For the most part, the annual Consumer Electronics Show in Las Vegas isn’t really about Apple fans. Since Apple stopped delivering Macworld expo keynotes in 2009, January has traditionally been a very quiet month for Apple, and the barrage of announcements from CES doesn’t do much to change that.
Sure there are announcements that target Apple users, like the Otterbox OtterGrip that gives you MagSafe and a built-in outlet or Plugable’s new Thunderbolt 4 dock for MacBook Pros, but most of the CES announcements won’t register on Apple’s fan radar. But maybe they should. Among all the laptops, TVs, and sirens are a few CES trends that Apple fans should definitely know about.
The Apple Display impersonators look good
They might be a little pricey, but Apple’s Studio Display and Pro Display XDR are two of the best and most beautiful monitors you can buy. A couple of Thunderbolt-capable CES products seem designed to change that.
Samsung’s 27-inch 5K View Finity S9 it’s a direct competitor to Studio Display with a gorgeous metal build, a 4K camera, and a matte finish to reduce glare. And Dell is new Ultra Sharp monitors it’s the same size and 32-inch 6K resolution as the Pro Display XDR, but also adds a 4K camera and height-adjustable stand with “intuitive easy access to ports so you can easily connect accessories and devices.”
We don’t know how much these monitors will cost when they ship in the first half of the year or what display updates Apple has up its sleeve for 2023, but Mac users looking for an attractive monitor should have a few more options soon.
MagSafe is going to be everywhere
MagSafe hasn’t changed much since it arrived on the iPhone 12, but 2023 could be its breakthrough year. During CES, the Wireless Power Consortium announced a new Qi2 standard with a new magnetic power profile based on Apple’s MagSafe technology. That means MagSafe is expected to improve as the consortium promises “significant future increases in wireless charging speeds,” and hopefully spur many more accessories.
A foldable iPhone is slightly more realistic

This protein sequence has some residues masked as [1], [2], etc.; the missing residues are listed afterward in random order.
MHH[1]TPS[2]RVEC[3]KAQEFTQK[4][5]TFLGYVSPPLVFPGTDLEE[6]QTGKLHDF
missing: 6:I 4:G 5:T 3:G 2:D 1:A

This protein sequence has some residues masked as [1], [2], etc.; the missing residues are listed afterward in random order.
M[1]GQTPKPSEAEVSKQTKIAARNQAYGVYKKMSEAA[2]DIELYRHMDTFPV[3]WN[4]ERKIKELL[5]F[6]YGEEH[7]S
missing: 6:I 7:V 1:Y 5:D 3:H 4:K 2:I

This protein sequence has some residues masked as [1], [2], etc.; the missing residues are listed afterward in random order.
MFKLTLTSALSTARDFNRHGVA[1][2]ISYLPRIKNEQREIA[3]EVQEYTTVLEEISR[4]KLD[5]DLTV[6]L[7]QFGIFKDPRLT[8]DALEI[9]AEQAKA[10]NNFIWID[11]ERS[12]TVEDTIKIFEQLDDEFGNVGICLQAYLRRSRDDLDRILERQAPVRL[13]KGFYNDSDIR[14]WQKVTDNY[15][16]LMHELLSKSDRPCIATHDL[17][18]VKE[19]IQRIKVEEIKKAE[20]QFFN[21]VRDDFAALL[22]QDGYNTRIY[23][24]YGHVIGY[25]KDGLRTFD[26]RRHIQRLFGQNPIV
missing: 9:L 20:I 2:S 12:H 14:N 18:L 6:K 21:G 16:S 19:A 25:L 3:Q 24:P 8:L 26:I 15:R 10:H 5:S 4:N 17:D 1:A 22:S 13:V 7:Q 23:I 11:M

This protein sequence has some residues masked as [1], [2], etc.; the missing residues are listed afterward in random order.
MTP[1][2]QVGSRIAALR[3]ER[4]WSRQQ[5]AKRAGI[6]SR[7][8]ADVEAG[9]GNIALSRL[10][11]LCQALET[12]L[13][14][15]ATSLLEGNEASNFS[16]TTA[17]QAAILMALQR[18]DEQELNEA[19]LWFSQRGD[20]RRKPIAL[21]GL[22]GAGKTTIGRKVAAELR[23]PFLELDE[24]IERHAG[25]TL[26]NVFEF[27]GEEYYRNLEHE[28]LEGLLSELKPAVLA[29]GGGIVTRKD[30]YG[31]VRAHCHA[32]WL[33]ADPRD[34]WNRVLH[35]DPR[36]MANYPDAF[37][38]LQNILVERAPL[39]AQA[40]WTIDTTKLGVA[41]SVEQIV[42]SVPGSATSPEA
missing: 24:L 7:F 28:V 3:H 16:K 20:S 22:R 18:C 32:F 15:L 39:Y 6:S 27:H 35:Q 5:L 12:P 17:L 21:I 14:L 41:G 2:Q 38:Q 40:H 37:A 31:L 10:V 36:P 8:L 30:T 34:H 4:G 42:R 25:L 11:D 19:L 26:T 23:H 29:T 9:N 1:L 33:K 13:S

We’re probably still a long way from a foldable iPhone, mainly because the benefits are dubious. At CES, however, Samsung showed off two new flexible OLED displays—the Flex Hybrid which can both slide and fold from a 10.5-inch to a 12.4-inch display, and the Flex Slidable Duet which expands in both directions from 13.5-inch to 17-inch.
Both displays are concepts that are probably years away from mass production, but show how the technology is progressing. A foldable iPad makes a lot more sense to Apple than a foldable iPhone, and these new displays are sure to pique Apple’s interest.
Apple lives rent-free in the heads of PC chip makers
Apple didn’t unveil a new chip or laptop at WWDC, but you wouldn’t know that from listening to Intel and AMD. Intel has announced its 13th Generation Intel Core mobile processor family boasting of having the highest clock speed available to the laptop market. In the meantime, AMD claimed its new Ryzen 7040-series Mobile processors “outperform the Apple M2 CPU by up to 20% while being up to 50% more energy efficient” while the Ryzen 7040HS-series Mobile processors deliver “multithreaded performance up to 34% faster” compared to a MacBook M1 Pro Pro with 32GB of RAM.
For two companies that should be fighting each other, they are paying close attention to Apple and its 15% market share.. Apple only has two chips for Macs and hasn’t yet unveiled its most powerful machine, and it’s already getting the biggest PC chipmakers to take notice. If that isn’t a sign that Apple is doing things right, I don’t know what is.
The Apple Car is suddenly not so far-fetched
We’ve heard of the Apple Car for almost 10 years now; a company that makes portable gadgets and computers building a car seems as implausible as ever. But we saw some things at CES that made us think twice.
Sony is partnering with Honda to realize its electric car vision Is deadwhich is expected to launch in 2025. The car has futuristic styling and a stylish interior reminiscent of Apple’s next-generation CarPlay system.
Also making its debut at CES was BMW i Vision Dee which can change color thanks to 240 individual E Ink panels, as well as a touch-sensitive steering wheel and a windshield display controlled by a Mixed Reality Slider. It’s a popular concept, even though BMW says some of the i Vision Dee’s features will be available by 2025.
Both concepts are less about the car than the technology, and it’s hard not to see them as a preemptive strike against a mythical Apple Car. It’s also not hard to see how Apple could one day shock the world with its own vehicle, especially if it partners with an existing manufacturer like Sony did.